A toast to 2021’s most delightful wines at least according to this master somm.
This is my annual best of the best, where I look back at the year in wine and highlight the highest heights of vinous
pleasure. It seems an easy task but honestly, it is often difficult because there are so many factors in the enjoyment of the wine: food, atmosphere and company just to name a few. Additionally, if there is more than one wine vying for the top spot and I choose one, perhaps the next day I may lean towards the other. Nonetheless, here is the short list of truly great wines that have blessed my palate in 2021 …
My top Champagne is the 1990 Krug. I can still remember tasting it when it was first released, but now it is blossoming into a sumptuously complex example of how well great Champagne can age. It combines the richness of the vintage, intensity of fruit and earth along with hints of toffee and nuts that are beginning to emerge after 31 years. A truly gorgeous Champagne — it’s one that I always look forward to drinking.
My top Italian wine is from the same vintage, 1990, but the Barolo from Bruno Giacosa. Such an array of aromatics from black fruit to dried herbs to flowers and wet stone. There is an energy here on the palate that lifts its structure and adds to its depth. It is seamless and seems to have everything in its place and plenty of flavor and sex appeal
— Mama mia!
I know I am going to take some heat for the next one, but admittedly, the best New World Cabernet I had this year was the 1999 Screaming Eagle. Yes, the hype is real. I kept looking back at my notes to find something that I liked more but kept reverting to this bottle. While it may not be the biggest or boldest Cabernet from California or Napa Valley for that matter, it brings this overall sense of calm and regal stature to the party. Perfectly ripe fruit, a velvety texture and a polish that would make a slippery slide feel coarse are part of the experience. The more of these I taste (which is not yet many) the more impressed I become.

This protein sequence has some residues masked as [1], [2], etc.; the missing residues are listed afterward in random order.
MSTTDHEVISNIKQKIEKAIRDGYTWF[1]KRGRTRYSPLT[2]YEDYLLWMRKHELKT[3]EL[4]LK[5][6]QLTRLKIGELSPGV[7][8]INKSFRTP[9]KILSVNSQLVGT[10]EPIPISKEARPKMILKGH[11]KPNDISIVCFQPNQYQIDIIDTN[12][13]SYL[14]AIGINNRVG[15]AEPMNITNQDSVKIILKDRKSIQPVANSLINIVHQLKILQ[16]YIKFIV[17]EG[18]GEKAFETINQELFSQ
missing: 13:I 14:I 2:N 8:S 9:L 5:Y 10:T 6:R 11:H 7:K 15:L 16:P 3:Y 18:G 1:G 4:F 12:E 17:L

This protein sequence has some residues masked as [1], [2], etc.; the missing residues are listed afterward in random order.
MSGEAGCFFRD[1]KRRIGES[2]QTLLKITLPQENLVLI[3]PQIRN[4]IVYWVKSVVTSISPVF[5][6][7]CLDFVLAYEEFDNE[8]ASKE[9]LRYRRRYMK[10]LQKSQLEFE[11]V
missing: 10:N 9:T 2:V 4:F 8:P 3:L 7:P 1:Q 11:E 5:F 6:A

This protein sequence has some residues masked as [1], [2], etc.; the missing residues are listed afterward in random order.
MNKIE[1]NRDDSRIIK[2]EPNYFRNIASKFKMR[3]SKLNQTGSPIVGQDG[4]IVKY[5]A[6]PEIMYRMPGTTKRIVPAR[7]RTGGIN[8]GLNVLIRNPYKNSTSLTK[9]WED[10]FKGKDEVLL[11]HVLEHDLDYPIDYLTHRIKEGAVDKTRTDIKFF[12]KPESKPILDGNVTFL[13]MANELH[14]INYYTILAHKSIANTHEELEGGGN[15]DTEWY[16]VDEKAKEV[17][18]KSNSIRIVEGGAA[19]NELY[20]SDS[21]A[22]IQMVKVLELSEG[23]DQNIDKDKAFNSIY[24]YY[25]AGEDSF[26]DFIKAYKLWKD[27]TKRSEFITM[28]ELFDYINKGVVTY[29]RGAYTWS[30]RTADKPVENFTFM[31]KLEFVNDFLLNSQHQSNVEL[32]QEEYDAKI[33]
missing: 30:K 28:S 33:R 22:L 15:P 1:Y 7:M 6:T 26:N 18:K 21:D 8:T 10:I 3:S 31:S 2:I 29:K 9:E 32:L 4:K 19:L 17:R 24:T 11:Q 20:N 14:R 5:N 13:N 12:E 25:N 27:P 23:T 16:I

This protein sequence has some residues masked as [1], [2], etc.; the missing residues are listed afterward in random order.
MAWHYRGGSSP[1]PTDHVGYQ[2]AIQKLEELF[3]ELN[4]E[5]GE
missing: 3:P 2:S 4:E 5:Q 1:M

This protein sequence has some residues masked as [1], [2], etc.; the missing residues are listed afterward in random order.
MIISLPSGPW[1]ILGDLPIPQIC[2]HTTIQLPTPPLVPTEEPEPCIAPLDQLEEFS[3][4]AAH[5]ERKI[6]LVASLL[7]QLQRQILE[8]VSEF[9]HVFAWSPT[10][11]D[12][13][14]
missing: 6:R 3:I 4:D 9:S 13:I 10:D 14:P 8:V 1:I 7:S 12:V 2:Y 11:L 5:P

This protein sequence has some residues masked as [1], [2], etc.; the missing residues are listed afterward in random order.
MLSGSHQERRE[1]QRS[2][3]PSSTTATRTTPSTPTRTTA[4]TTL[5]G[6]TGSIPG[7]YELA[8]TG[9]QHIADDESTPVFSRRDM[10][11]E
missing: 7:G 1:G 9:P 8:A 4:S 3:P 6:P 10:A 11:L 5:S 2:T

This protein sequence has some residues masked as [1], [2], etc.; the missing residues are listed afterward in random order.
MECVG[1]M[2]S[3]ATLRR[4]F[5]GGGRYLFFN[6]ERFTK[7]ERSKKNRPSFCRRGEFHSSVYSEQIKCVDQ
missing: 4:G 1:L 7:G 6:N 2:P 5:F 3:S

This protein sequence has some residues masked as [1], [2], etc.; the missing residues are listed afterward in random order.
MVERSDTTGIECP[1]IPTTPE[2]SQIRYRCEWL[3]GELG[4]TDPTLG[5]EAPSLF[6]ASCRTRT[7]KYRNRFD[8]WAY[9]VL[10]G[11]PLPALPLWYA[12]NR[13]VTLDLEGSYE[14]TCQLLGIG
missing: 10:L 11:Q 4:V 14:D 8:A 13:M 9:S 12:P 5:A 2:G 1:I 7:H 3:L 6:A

Now for the top Old World Cabernet: I profess my love for the 1986 Château Haut-Brion. With all due respect to the 100-point First Growths that I drank this year, this Haut-Brion took my heart. This is a case of how well the wine is drinking right now. At 35 years young, it is hitting its apogee with a plethora of dark sweet fruit, gravel, hints of smoke, tobacco and açaí. Even hints of truffle, coffee and chocolate come wafting from the glass. The tannin is quite resolved and caresses the palate with a long embrace.
As you may already know, I am a Burgundy fanatic, so I could not bring myself to choose only one white Burgundy. However, I did select them from different regions within Burgundy. First is the 2002 Raveneau Clos. Is there a purer expression of Chardonnay on the planet? It is as if they squeezed the most delightfully ripe Chardonnay fruit essences from solid chalk. To some that may sound bizarre, but the aromatic profile here includes oyster shells, chalk, minerals melded together with a piquant and zesty apple, pear, lemon-lime fruitiness. The flavor lingers seemingly forever with a laser-like focus; an amazing example of the sense of place that wine can express. The other haunting example is the 2004 Domaine d’Auvenay Chevalier Montrachet Grand Cru. The sheer hedonistic plea- sure this wine delivers is incredible. There is no wafting here, the aromatics soar and the flavors stain and penetrate the palate. Plump but lithe, viscous but not overbearing, this is a special example of the yin and yang that only the best wines can combine.
As for my top Red Burgun- dy, perhaps the most difficult selection this year, it is the 1985 Domaine de la Romanée-Conti Grands Échezeaux. It has all the hallmarks of great Burgundy, the scintillating aromatics of tea, sandalwood, wild red fruit, earth and flowers. It is sexy and silky in the mouth with a most seductive texture. Wow, I can still remember the experience as I type. To borrow from Nat King Cole — Unforgettable!